Barclaycard has been hit with the maximum possible fine - £50,000 - by UK regulators for making an "extremely high number" of silent and abandoned calls to cardholders.
Silent calling occurs when contact centres using automated phone systems dial more numbers than staff can handle, leaving the line quiet when the recipient answers.
The watchdog says silent calls "are a significant cause of inconvenience and anxiety for thousands of people every month".
In rules published in 2006 Ofcom says abandoned call rates must be no more than three per cent of all live calls made in a 24 hour period. Abandoned calls must also carry a short recorded message identifying the source of the call, whilst recipients should be able to find the number of the person or firm contacting them by dialling 1471.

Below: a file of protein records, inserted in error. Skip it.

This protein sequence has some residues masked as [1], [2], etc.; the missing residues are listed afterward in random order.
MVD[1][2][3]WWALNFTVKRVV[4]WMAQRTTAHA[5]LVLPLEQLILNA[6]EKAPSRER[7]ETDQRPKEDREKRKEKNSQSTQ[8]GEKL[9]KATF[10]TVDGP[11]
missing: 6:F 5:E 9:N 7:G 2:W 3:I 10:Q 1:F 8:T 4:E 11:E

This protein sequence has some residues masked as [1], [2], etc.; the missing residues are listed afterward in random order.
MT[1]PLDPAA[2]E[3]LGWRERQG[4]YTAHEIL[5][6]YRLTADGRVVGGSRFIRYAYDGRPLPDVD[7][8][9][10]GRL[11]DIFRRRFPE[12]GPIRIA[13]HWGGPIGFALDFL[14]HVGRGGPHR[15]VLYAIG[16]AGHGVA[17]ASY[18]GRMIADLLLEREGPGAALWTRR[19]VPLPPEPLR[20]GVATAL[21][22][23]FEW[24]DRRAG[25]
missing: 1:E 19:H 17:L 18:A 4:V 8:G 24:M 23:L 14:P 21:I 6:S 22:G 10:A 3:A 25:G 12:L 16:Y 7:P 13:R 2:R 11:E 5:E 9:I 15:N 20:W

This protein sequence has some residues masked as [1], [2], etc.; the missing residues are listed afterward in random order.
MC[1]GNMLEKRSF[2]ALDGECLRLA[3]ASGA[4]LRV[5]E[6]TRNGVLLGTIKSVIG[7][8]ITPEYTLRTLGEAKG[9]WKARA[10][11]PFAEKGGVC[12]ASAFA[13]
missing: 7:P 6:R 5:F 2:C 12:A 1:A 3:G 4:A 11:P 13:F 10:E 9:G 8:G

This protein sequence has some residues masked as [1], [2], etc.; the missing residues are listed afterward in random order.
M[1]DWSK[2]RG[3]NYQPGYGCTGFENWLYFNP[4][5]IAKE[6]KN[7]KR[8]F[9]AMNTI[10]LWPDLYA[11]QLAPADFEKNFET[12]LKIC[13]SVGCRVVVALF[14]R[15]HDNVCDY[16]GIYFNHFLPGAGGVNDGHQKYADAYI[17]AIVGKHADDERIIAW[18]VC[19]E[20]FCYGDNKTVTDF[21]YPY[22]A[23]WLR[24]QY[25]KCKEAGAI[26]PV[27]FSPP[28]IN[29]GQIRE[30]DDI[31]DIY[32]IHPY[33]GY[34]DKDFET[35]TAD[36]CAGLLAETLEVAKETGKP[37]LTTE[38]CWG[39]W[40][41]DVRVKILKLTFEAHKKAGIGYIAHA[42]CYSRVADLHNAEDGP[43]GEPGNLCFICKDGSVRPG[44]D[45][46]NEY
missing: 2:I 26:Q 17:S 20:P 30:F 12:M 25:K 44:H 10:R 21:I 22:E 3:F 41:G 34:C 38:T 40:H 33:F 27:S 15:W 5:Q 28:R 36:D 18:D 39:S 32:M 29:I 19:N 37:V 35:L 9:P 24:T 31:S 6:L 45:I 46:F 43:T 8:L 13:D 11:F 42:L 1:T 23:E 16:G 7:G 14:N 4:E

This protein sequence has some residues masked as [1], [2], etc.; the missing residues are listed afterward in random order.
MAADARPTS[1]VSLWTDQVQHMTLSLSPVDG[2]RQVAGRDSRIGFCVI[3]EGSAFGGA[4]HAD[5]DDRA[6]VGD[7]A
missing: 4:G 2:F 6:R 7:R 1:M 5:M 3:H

But, following an investigation between 1 October 2006 and 10 May 2007, Ofcom found Barclaycard made an "extremely high number" of silent calls where the recipient was unable to check who made them.
In addition, the company had no procedures in place to prevent people receiving repeated abandoned calls over a short period of time.
Ed Richards, chief executive, Ofcom, says: "Taken as a whole this is the most serious case of persistent misuse by making silent and abandoned calls that Ofcom has ever investigated. Had we not been limited by the statutory maximum, we would have imposed a larger financial penalty to reflect this misuse."
Ofcom has previously fined Abbey National, Complete Credit Management and Carphone Warehouse for breaching the silent calling rules.